In a Verdict column last October, I described why I had reluctantly concluded that the modern Republican Party has become dominated by a group of people who exhibit the classic symptoms of sociopathy. American politics, I contended, was no longer a matter of two parties that agreed on the basic ground rules, and that fought within those rules over reasonable differences of opinion about which policies might better advance the interests of society. Instead, the people who run the Republican Party had made it clear that they are truly antisocial—that the needs of “society” are of no concern to them, because only some people (the rich and powerful) really matter.
The election of 2012 saw the American people soundly reject the Republican Party’s candidates—re-electing Barack Obama and Joe Biden, increasing the number of Democratic seats in the Senate, and casting a majority of their votes for Democratic candidates for the House of Representatives (votes that were nullified, unfortunately and unethically, by Republican gerrymandering of House districts). Even so, after a brief post-election moment in which it looked as though the few remaining voices of sanity among Republicans might pull the party back from the edge, we are now seeing Republicans across the country engaged in a fierce battle to advance an agenda that is so extreme that it shocks the conscience.
Examples are rife. House Republicans have voted to completely eliminate the Supplemental Nutrition Assistance Program (commonly known as “Food Stamps”), which would literally starve millions of innocent children. Just this week, Republican leaders have announced that they plan to cut financing for student loans for poorer students, and to slash spending on community block grants to cities for housing and social programs. The Republicans’ agenda is clear: The less advantaged in society are the problem, and they must be punished.
Describing these Republicans as sociopaths, however, is merely an attempt to explain why they are so eager to engage in such extreme and damaging behavior. It is, perhaps, more important to try to understand what they are doing in the broadest sense. That is, are Republicans trying to push through a series of initiatives that is simply an effort to punish weaker people for not being “makers” or “job creators”? Or is there some larger theme in their efforts?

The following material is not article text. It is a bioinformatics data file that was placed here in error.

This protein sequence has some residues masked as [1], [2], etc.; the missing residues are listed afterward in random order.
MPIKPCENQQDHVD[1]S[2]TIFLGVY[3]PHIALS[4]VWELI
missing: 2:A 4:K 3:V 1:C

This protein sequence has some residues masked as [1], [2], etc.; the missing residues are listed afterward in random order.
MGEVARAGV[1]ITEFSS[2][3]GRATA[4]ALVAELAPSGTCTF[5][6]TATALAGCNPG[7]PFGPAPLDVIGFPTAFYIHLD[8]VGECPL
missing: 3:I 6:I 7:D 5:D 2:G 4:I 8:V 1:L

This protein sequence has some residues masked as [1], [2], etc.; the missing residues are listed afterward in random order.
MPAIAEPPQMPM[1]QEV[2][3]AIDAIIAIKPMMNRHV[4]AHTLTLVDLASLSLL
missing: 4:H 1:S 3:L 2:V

In this column, I argue that the Republicans are actually engaged in their cruel agenda because they reject hundreds of years of moral and intellectual progress, a set of ideas generally referred to as “the Enlightenment.” After describing the depth of Republicans’ commitment to repealing the Enlightenment, I will briefly note that the technocratic responses from the Democrats have inadvertently empowered the Republicans to do their worst.
The Sixties, the New Deal, the Post-Lochner Era, and More: What Are Republicans Really Against?
Many commentators have noted that the modern Republican Party seems to be particularly obsessed with the 1960’s—or rather, with a cartoon version of the Sixties, in which sex and drugs and rock and roll lured America away from the firm morality of the Fifties, when a Republican President led America to postwar greatness.
There is much to be said for this description of Republicans’ motivations. Their pathological hatred of Bill Clinton seems to be based on their view of him as being emblematic of everything they hate about the Sixties, including his wife’s clear identification with feminist advances and ideals.
Beyond symbolism, however, Republicans for the last few decades have been obsessed with rolling back advances in the treatment of criminal suspects, and they have more broadly engaged in a largely successful effort to undo the Warren Court’s jurisprudence.
The recent Supreme Court decision invalidating Section 5 of the Voting Rights Act has, similarly, been followed immediately by Republican-dominated state legislatures’ doing everything they can to repeal the efforts that were made in the Sixties to advance the cause of electoral reform (especially with respect to voting by racial and ethnic minorities).
More generally, much of the religiously motivated conservatism in the Republican Party has for years been driven by a clear desire to fight back against gender equality and sexual liberation. In many ways, the Republicans’ “war on women” has been a war on the very idea of sex. Fighting against sex education in schools, contesting the availability of contraception, and certainly trying to end legal abortion no matter how early in pregnancy are all efforts to undo important social changes that took hold in the Sixties and early Seventies.
The rise of the Tea Party-fueled economic conservatives, however, has widened the attacks on social changes beyond those that took place in the decade of the Beatles and Martin Luther King, Jr. With Republicans refusing to allow the government to respond to the recent economic downturn with adequate spending—which would have both directly reduced suffering by those who have lost their jobs, and brought the economy back to full health—we have seen that they are also, in effect, trying to repeal the New Deal.
That attack, moreover, is not just an attack on Keynesian fiscal policy. Republican attacks on the National Labor Relations Board and on financial regulation have made clear that Republicans do not merely want to prevent the government from responding to crises, but they also want to prevent the government from being able to avert crises in the first place.
Indeed, this particularly extreme brand of economic conservatism pushes back in history, through even the New Deal era, seeking a return to the time when the federal government (and, for that matter, state governments) could not even lightly regulate commerce. The longstanding efforts of Republicans to make it more difficult to sue corporations (by, for example, limiting class actions and narrowing courts’ jurisdiction) are clearly designed to return us to a time when the strong controlled the weak, and the government merely enforced the will of the strong.